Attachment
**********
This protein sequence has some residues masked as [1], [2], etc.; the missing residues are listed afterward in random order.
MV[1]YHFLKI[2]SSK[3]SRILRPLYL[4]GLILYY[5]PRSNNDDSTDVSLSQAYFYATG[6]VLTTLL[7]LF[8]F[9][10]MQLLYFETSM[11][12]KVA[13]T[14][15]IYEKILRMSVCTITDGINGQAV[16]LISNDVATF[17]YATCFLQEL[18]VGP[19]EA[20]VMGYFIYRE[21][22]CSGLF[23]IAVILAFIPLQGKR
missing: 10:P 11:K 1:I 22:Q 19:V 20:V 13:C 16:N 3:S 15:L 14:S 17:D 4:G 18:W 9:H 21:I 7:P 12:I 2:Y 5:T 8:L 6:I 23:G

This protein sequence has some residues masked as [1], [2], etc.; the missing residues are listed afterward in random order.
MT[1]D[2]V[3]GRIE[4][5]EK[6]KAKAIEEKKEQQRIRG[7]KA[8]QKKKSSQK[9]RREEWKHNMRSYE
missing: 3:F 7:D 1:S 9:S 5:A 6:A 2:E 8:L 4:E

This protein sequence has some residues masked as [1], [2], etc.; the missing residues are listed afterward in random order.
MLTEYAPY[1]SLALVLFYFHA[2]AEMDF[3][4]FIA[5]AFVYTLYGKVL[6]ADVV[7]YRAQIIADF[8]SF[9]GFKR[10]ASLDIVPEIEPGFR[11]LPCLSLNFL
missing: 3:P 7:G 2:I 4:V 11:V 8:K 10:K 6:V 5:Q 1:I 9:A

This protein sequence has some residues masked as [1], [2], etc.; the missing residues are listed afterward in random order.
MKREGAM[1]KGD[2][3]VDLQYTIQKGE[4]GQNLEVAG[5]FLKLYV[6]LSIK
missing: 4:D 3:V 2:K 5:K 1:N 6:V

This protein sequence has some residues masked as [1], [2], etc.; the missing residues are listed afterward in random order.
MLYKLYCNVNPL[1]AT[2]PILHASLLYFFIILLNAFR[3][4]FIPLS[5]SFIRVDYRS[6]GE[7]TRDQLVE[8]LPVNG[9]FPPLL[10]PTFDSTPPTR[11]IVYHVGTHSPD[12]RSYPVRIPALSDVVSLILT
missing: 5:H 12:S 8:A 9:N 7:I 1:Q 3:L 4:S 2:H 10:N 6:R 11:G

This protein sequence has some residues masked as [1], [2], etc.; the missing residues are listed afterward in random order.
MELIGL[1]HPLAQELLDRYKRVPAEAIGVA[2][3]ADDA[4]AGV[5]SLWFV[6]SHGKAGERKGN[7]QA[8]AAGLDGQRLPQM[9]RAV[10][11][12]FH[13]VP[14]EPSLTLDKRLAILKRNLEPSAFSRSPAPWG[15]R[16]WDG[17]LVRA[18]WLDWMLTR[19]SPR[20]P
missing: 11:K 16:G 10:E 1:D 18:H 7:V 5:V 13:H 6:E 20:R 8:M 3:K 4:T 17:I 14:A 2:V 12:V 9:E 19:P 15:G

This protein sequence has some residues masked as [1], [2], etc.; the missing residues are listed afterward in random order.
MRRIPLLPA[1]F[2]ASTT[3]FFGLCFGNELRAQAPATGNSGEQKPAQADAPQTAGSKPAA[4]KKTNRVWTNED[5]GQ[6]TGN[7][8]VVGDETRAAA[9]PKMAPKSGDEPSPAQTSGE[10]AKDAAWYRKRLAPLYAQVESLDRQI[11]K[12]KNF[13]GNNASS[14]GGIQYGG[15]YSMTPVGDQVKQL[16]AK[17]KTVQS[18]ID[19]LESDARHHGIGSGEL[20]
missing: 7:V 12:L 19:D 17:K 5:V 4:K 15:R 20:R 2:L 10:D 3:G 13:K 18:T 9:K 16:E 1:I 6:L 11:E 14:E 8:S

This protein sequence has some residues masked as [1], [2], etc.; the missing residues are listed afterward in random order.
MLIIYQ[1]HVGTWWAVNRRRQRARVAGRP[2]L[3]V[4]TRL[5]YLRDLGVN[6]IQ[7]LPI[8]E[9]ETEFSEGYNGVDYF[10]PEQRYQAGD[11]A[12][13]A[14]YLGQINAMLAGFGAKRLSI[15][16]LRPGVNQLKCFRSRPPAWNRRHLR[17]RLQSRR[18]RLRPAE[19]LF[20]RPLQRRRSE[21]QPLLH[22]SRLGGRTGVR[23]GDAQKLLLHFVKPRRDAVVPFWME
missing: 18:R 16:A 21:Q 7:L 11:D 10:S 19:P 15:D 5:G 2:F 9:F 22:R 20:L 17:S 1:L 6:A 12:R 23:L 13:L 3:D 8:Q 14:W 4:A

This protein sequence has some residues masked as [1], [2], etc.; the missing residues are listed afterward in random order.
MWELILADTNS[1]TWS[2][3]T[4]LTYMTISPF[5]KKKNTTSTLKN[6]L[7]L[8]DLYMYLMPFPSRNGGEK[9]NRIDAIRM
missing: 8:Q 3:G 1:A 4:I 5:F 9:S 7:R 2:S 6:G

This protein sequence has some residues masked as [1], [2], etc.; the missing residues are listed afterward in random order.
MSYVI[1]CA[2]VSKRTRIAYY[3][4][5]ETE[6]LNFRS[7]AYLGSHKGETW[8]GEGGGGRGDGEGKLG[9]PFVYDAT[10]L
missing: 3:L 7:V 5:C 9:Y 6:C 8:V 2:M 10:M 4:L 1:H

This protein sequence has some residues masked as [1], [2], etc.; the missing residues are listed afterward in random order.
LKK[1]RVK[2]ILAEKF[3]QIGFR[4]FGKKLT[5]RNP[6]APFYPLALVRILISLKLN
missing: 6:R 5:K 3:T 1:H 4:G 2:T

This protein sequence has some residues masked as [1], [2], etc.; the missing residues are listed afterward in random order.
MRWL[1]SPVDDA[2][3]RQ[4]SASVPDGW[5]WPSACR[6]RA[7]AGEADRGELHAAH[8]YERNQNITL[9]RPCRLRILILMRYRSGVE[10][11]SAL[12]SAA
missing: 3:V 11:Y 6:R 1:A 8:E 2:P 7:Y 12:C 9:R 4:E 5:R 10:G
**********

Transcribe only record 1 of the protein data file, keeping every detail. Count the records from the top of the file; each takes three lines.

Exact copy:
This protein sequence has some residues masked as [1], [2], etc.; the missing residues are listed afterward in random order.
MV[1]YHFLKI[2]SSK[3]SRILRPLYL[4]GLILYY[5]PRSNNDDSTDVSLSQAYFYATG[6]VLTTLL[7]LF[8]F[9][10]MQLLYFETSM[11][12]KVA[13]T[14][15]IYEKILRMSVCTITDGINGQAV[16]LISNDVATF[17]YATCFLQEL[18]VGP[19]EA[20]VMGYFIYRE[21][22]CSGLF[23]IAVILAFIPLQGKR
missing: 10:P 11:K 1:I 22:Q 19:V 20:V 13:C 16:N 3:S 15:L 14:S 17:D 4:G 18:W 9:H 21:I 7:P 12:I 2:Y 5:T 8:L 6:I 23:G